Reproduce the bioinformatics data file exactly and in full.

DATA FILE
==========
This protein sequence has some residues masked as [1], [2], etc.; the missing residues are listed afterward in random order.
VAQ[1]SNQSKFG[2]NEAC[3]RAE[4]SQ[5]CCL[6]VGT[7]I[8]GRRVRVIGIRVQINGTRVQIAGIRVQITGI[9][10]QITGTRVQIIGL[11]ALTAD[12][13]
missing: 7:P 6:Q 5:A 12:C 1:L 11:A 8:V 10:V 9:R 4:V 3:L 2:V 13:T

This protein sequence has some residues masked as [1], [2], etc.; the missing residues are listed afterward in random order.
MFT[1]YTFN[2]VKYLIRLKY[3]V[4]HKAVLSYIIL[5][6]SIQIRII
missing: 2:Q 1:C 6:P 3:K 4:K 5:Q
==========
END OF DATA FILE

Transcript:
This protein sequence has some residues masked as [1], [2], etc.; the missing residues are listed afterward in random order.
VAQ[1]SNQSKFG[2]NEAC[3]RAE[4]SQ[5]CCL[6]VGT[7]I[8]GRRVRVIGIRVQINGTRVQIAGIRVQITGI[9][10]QITGTRVQIIGL[11]ALTAD[12][13]
missing: 7:P 6:Q 5:A 12:C 1:L 11:A 8:V 10:V 9:R 4:V 3:L 2:V 13:T

This protein sequence has some residues masked as [1], [2], etc.; the missing residues are listed afterward in random order.
MFT[1]YTFN[2]VKYLIRLKY[3]V[4]HKAVLSYIIL[5][6]SIQIRII
missing: 2:Q 1:C 6:P 3:K 4:K 5:Q